The more things change, the more they seem to stay the same.
They called him Wonder Boy. Twenty-one year-old Jeff Gordon was the new kid on the block at Hendrick Motorsports in 1993. By the age of 23, he had asserted himself as the number one driver at the organization with his first championship already under his belt.
Fast forward two decades and the man they now call "Big Daddy" is a four-time Sprint Cup champion with an incredible 88 victories to his credit and three Harley J. Earl Trophies, signifying his many triumphs over the Daytona 500.
Gordon was fresh off his fourth title and aiming for a fifth in 2002, and with a new teammate to deal with as well. He was a 26 year-old California native with little success in the Nationwide Series and a lot of questions regarding the decision to bring him to Cup. They didn't really have a nickname for him either. Some called him Vanilla; but now they just call him Six-Time.
Jeff Gordon is 42 now, 13 years removed from his most recent championship. Jimmie Johnson is 38, and the reigning champion for the sixth time in the last eight years. Gordon is shooting for one last shot at NASCAR glory while Johnson goes on the hunt to ascertain the number that will solidify his position among stock car's immortals - title No. 7.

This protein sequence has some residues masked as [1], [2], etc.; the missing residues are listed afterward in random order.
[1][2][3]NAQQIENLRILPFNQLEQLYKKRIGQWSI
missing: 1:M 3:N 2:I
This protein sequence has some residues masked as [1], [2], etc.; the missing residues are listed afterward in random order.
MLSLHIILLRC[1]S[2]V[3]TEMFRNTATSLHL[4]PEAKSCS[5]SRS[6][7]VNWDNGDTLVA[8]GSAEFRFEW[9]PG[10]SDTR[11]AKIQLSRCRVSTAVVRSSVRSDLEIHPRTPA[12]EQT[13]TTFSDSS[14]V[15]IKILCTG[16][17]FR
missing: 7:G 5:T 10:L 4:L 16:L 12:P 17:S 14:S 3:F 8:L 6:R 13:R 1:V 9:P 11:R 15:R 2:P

In the shadow of these two titans sits an 18 year-old. He's a member of one of NASCAR's royal families as the son of 1988 NASCAR Sprint Cup Champion Bill Elliott; Chase Elliott. His name may have gotten him here, but his talent is going to take him to places that money and connections can't.
His rookie campaign in the Nationwide Series is just seven races old and he's already won twice, which is more than Jimmie Johnson can say about his own NNS career. One of those two victories came at the notorious Darlington Raceway. With just two laps remaining at "the track too tough to tame," Chase restarted 6th, but that didn't seem to hinder him much. In a spectacular show of raw skill and sheer determination, he muscled his way by names such as Harvick, Busch, Kenseth, Larson, Sadler, and stole the win.
What makes Gordon and Johnson so formidable though? Besides their obvious natural talent, they are both men of impeccable character and rarely get riled up. They balance patience and aggression better than most. They are thinkers who focus on getting through the first 90% of the race before unleashing the beast on the final 10%.
They aren't afraid to lay the bumper to a competitor but also know exactly when and how to do it. They are self-disciplined, tenacious, highly perceptive, posses great fortitude, willing and able to adapt to their situation at any given moment, and always a threat. When at their best, they have this near-infallible mystique about them that makes it seem like they are unstoppable.
I just described Chase Elliott as well. They say that history repeats itself and I firmly believe that to be true. Chase will one day step into that No. 24 and do to Jimmie what Jimmie did to Jeff - take his crown. Dale Earnhardt Jr. once said that Chase doesn't realize how good he is and Jimmie Johnson himself picked him as the next superstar to arrive on the Cup scene.
I can't predict the future but I can say with great conviction that the next legend to walk onto the grounds of Hendrick Motorsports is a Georgia born second generation racer that I like to call...
"Awesome Chase From That Dawson Place."